Be very deliberate and definitive about what you put into each pile! It can be really hard to let go of things, but keep your desk’s goal in mind and be objective.
When sorting into the four piles, use these parameters to help you decide what to do:
- You use everyday or almost everyday.
- You need to do your job, like reference books or tools like stapler, note pad, planner, etc.
- That are functional and makes your space more efficient, e.g. a little dish to collect paper clips, a paper tray, drawer dividers, or pen holder.
- That make you happy, inspire, or motivate you to do what you do, e.g. pictures, plant, thank you card. If you have more than a 3-4 items that fall within this category, only keep the ones you really want for your desk and the rest relocate elsewhere in your office/home. Even meaningful clutter is still clutter.
- Recycle items
- You have (or could make) electronic copies of. For example, I only keep certain hard copies like original documents, but everything else I scan, electronically file, and recycle. This really helps reduce physical clutter while keeping me organized.
- That are old or no longer work, e.g. batteries, electronics, or items that are outdated or expired.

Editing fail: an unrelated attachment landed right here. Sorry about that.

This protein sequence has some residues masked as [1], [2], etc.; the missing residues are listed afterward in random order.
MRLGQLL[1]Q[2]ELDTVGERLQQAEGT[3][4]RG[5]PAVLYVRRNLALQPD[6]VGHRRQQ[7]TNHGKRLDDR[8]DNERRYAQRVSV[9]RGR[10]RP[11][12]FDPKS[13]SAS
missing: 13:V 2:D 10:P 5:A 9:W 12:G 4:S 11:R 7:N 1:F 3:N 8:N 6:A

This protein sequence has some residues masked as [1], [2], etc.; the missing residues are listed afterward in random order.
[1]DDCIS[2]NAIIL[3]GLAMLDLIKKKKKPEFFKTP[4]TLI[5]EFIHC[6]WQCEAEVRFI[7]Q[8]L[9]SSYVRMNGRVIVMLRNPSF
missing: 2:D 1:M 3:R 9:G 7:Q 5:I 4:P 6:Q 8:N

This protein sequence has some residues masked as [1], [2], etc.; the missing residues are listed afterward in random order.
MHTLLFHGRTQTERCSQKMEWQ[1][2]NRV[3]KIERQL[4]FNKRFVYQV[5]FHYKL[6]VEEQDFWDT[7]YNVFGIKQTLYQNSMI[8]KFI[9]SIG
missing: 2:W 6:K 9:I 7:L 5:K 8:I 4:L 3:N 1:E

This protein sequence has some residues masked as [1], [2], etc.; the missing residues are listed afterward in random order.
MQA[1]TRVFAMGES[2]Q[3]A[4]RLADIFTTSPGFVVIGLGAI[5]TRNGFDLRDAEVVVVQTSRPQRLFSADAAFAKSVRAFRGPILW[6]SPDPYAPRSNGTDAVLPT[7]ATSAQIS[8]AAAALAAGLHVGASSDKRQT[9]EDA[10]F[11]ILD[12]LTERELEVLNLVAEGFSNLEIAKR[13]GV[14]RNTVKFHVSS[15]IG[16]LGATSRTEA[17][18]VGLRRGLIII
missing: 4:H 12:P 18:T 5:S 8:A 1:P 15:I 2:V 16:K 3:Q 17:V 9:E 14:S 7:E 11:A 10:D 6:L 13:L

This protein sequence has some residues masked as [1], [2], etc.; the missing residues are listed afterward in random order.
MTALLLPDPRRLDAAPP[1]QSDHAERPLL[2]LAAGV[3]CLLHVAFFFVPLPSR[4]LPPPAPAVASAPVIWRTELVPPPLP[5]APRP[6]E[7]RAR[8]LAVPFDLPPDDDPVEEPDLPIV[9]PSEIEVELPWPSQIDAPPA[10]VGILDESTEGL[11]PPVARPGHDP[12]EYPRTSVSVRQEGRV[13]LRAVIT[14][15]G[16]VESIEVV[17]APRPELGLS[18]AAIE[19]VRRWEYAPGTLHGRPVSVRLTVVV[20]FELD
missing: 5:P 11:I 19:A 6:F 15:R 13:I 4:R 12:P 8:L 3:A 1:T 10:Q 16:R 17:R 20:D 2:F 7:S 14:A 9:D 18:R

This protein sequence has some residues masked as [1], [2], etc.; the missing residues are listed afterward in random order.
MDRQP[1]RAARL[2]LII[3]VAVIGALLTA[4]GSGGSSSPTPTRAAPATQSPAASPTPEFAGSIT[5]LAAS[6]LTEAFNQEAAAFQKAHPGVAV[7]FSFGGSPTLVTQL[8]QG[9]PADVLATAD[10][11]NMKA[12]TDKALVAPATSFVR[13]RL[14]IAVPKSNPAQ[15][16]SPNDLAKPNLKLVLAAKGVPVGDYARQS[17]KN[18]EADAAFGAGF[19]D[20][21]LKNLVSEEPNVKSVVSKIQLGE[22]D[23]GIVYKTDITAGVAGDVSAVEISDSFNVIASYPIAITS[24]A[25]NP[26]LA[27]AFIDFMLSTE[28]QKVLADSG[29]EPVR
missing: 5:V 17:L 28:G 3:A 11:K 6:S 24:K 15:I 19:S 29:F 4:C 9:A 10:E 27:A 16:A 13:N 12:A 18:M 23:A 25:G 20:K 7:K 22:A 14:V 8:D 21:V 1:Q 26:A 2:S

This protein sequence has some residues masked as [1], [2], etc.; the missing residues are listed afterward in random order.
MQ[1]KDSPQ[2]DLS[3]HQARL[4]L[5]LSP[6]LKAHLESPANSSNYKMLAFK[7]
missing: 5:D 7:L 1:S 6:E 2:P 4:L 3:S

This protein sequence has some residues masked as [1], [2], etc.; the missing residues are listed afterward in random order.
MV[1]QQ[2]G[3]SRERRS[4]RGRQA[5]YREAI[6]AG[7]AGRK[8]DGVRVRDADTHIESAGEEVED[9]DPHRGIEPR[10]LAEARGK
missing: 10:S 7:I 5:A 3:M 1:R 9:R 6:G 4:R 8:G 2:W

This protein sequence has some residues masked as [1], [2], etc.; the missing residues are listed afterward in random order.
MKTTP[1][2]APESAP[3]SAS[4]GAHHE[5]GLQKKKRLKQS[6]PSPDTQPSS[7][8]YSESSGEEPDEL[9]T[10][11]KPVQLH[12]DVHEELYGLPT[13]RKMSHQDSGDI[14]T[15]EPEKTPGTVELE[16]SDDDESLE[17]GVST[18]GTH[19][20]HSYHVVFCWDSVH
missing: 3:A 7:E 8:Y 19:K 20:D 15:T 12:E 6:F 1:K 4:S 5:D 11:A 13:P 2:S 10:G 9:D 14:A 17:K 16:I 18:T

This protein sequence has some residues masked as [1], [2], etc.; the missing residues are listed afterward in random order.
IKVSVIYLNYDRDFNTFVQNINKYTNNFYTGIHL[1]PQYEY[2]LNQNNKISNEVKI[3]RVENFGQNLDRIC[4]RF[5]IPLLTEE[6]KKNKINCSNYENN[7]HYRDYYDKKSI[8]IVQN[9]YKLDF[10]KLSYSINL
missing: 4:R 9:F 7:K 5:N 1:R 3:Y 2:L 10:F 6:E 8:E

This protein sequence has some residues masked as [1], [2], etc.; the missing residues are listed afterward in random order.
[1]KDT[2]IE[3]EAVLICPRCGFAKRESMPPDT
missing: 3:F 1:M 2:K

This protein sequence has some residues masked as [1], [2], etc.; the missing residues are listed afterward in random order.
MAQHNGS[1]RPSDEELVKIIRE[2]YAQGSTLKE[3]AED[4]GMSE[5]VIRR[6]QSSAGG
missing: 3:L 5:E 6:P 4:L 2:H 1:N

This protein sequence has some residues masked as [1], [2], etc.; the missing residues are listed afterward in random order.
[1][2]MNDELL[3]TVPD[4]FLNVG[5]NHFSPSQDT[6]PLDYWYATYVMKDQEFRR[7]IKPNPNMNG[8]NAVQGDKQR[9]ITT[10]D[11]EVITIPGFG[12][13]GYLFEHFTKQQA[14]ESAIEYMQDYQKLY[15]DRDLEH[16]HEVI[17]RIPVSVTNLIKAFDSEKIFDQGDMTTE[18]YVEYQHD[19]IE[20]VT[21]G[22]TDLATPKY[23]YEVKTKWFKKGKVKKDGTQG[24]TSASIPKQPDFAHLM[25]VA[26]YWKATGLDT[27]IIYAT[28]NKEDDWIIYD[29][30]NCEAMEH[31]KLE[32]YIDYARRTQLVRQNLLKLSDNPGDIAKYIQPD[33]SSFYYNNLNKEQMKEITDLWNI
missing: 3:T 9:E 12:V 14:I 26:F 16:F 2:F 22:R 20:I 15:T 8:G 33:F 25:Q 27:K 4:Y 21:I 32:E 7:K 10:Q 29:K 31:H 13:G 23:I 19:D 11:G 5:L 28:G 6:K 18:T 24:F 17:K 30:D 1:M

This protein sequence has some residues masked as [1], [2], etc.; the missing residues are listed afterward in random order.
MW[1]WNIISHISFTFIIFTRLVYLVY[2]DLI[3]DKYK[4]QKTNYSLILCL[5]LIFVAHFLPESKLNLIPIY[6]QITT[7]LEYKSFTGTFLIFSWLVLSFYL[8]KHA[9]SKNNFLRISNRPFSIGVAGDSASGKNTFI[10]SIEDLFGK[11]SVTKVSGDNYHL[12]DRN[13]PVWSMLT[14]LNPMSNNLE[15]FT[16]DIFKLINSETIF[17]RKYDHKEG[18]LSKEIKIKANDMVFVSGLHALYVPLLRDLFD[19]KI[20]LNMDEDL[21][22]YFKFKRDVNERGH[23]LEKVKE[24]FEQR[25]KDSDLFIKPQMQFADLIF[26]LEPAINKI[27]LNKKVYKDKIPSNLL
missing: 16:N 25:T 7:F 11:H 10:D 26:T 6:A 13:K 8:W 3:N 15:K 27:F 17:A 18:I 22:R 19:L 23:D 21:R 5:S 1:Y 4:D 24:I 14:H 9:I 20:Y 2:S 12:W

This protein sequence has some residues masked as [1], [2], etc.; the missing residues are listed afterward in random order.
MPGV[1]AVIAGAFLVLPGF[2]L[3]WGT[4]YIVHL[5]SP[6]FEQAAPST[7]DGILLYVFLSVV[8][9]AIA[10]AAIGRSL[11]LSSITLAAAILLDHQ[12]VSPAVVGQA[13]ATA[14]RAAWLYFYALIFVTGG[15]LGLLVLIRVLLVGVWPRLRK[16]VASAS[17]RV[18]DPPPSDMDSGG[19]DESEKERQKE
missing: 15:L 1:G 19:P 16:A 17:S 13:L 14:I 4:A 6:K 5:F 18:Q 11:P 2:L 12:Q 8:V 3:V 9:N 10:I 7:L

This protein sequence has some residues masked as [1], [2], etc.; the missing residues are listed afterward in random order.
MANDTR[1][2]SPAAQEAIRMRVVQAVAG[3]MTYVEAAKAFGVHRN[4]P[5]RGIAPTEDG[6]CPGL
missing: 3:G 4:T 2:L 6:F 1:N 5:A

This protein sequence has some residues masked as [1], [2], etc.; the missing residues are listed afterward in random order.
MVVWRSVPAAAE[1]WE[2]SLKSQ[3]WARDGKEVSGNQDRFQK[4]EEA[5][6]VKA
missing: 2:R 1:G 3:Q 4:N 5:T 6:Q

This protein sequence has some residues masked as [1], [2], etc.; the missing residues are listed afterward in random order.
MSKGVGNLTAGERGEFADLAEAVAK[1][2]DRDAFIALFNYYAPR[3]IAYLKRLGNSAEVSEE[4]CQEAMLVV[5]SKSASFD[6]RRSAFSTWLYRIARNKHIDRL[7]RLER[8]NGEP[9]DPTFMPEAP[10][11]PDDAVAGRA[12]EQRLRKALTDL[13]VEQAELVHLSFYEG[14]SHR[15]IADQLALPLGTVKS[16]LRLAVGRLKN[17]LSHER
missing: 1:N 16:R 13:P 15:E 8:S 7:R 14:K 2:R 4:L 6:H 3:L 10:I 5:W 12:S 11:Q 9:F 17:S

- Donate items (or put them back in the communal office closet)
- That are usable and in good condition.
- You have extras of that you don’t need to keep at your desk. You don’t need three pads of paper or dozens of pens; put those back in the office closet and only keep what you truly need at your desk.
- You no longer use. This includes items you can’t remember the last time you used! Use an objective, cyclical milestone appropriate to your line of work to make the determination; if you’re an accountant and you didn’t use something during the most recent tax season, you probably don’t need it anymore.
- Toss items
- That are broken and can’t be fixed, or are completely worn out and are not recyclable or reusable.
- Papers or keepsakes that no longer have value or are relevant to your work.
And even if it’s not your favorite thing to do, take advantage of this opportunity to clean while you’re at it! Wipe everything down, get into those nooks and crannies once and for all, and chase the dust bunnies away.
It will take less time than you think and can make a huge difference on the way your space feels.
Phase 2: Creating an efficient space
Now that you’ve gone through all of your desk belongings and are down to just the items that you need, be mindful about how you put everything back. Don’t put things back in the same place or in a random order! With each item you have consider:
- What is the most efficient place for ___ to go? Consider the flow of your day, what needs to be within arm’s length, and what should be within your line of sight. For example, if you reach for a certain item regularly, don’t put it out of reach in an awkward place. If you notice you’re consistently late to meetings, put a clock in a more prominent place.
- Can you pair or group similar items together?
- Are you utilizing organizational tools to the fullest to make your space function more efficiently? Consider if drawer organizers, multipurpose pen holders, corralling your cords, incorporating a calendar desk pad, or adding beautiful binders would be useful.